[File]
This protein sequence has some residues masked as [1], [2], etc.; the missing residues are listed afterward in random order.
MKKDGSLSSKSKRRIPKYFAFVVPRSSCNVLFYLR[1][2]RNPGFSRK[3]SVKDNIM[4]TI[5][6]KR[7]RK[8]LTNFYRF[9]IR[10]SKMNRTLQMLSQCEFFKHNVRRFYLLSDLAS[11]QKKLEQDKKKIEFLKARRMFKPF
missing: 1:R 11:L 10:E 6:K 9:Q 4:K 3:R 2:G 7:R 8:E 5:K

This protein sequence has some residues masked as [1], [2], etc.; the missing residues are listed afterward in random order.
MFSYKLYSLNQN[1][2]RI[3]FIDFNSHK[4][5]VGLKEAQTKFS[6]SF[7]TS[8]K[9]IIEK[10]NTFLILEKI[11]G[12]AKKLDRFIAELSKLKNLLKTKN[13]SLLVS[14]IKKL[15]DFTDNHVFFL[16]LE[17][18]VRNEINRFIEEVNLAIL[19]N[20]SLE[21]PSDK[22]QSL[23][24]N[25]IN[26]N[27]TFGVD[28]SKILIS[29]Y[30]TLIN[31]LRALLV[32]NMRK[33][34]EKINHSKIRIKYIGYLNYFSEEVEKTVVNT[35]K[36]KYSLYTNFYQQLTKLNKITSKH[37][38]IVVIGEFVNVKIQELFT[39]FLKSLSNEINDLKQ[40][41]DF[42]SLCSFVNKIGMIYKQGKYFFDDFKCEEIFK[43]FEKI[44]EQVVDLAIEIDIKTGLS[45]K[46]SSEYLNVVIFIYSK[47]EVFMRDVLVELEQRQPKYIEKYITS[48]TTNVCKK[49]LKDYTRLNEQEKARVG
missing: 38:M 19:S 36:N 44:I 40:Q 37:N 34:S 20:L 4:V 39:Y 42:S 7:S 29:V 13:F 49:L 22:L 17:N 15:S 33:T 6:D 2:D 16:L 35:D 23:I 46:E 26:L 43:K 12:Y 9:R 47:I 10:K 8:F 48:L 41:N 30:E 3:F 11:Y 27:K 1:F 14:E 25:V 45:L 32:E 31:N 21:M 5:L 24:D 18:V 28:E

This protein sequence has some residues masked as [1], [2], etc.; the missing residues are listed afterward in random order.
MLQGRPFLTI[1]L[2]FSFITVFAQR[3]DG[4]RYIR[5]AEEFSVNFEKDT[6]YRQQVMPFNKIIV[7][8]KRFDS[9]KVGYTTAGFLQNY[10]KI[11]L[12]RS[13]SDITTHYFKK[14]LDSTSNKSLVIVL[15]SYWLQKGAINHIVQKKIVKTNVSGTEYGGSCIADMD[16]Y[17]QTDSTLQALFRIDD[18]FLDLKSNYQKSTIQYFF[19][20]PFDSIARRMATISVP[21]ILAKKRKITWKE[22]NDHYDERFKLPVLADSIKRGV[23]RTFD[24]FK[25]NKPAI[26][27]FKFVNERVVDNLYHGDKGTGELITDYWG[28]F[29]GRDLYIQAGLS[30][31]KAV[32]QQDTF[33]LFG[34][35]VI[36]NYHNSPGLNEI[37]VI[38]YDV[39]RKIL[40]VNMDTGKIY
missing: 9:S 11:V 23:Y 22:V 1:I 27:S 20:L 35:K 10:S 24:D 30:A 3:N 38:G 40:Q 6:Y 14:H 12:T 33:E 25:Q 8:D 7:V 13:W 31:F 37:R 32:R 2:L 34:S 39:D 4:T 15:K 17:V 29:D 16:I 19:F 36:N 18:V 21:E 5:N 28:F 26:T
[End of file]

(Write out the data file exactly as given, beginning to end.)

This protein sequence has some residues masked as [1], [2], etc.; the missing residues are listed afterward in random order.
MKKDGSLSSKSKRRIPKYFAFVVPRSSCNVLFYLR[1][2]RNPGFSRK[3]SVKDNIM[4]TI[5][6]KR[7]RK[8]LTNFYRF[9]IR[10]SKMNRTLQMLSQCEFFKHNVRRFYLLSDLAS[11]QKKLEQDKKKIEFLKARRMFKPF
missing: 1:R 11:L 10:E 6:K 9:Q 4:K 3:R 2:G 7:R 8:E 5:K

This protein sequence has some residues masked as [1], [2], etc.; the missing residues are listed afterward in random order.
MFSYKLYSLNQN[1][2]RI[3]FIDFNSHK[4][5]VGLKEAQTKFS[6]SF[7]TS[8]K[9]IIEK[10]NTFLILEKI[11]G[12]AKKLDRFIAELSKLKNLLKTKN[13]SLLVS[14]IKKL[15]DFTDNHVFFL[16]LE[17][18]VRNEINRFIEEVNLAIL[19]N[20]SLE[21]PSDK[22]QSL[23][24]N[25]IN[26]N[27]TFGVD[28]SKILIS[29]Y[30]TLIN[31]LRALLV[32]NMRK[33][34]EKINHSKIRIKYIGYLNYFSEEVEKTVVNT[35]K[36]KYSLYTNFYQQLTKLNKITSKH[37][38]IVVIGEFVNVKIQELFT[39]FLKSLSNEINDLKQ[40][41]DF[42]SLCSFVNKIGMIYKQGKYFFDDFKCEEIFK[43]FEKI[44]EQVVDLAIEIDIKTGLS[45]K[46]SSEYLNVVIFIYSK[47]EVFMRDVLVELEQRQPKYIEKYITS[48]TTNVCKK[49]LKDYTRLNEQEKARVG
missing: 38:M 19:S 36:N 44:I 40:Q 37:N 34:S 20:L 4:V 39:Y 42:S 7:S 29:V 13:F 49:L 22:L 17:N 15:S 33:T 6:D 2:D 16:L 35:D 23:I 46:E 26:L 43:K 12:Y 9:R 47:I 10:K 8:F 48:L 41:N 30:E 3:F 11:Y 27:K 1:F 14:E 25:V 45:L 32:E 31:N 21:M 5:L 24:D 18:V 28:E

This protein sequence has some residues masked as [1], [2], etc.; the missing residues are listed afterward in random order.
MLQGRPFLTI[1]L[2]FSFITVFAQR[3]DG[4]RYIR[5]AEEFSVNFEKDT[6]YRQQVMPFNKIIV[7][8]KRFDS[9]KVGYTTAGFLQNY[10]KI[11]L[12]RS[13]SDITTHYFKK[14]LDSTSNKSLVIVL[15]SYWLQKGAINHIVQKKIVKTNVSGTEYGGSCIADMD[16]Y[17]QTDSTLQALFRIDD[18]FLDLKSNYQKSTIQYFF[19][20]PFDSIARRMATISVP[21]ILAKKRKITWKE[22]NDHYDERFKLPVLADSIKRGV[23]RTFD[24]FK[25]NKPAI[26][27]FKFVNERVVDNLYHGDKGTGELITDYWG[28]F[29]GRDLYIQAGLS[30][31]KAV[32]QQDTF[33]LFG[34][35]VI[36]NYHNSPGLNEI[37]VI[38]YDV[39]RKIL[40]VNMDTGKIY
missing: 9:S 11:V 23:Y 22:V 1:I 27:S 20:L 35:K 10:S 24:D 30:A 3:N 38:G 40:Q 6:Y 14:H 12:T 33:E 25:Q 8:D 7:V 13:W 31:F 37:R 32:R 2:L 34:S 39:D 4:T 15:K 17:V 29:D 16:I 19:F 36:N 18:V 21:E 5:N 28:F 26:T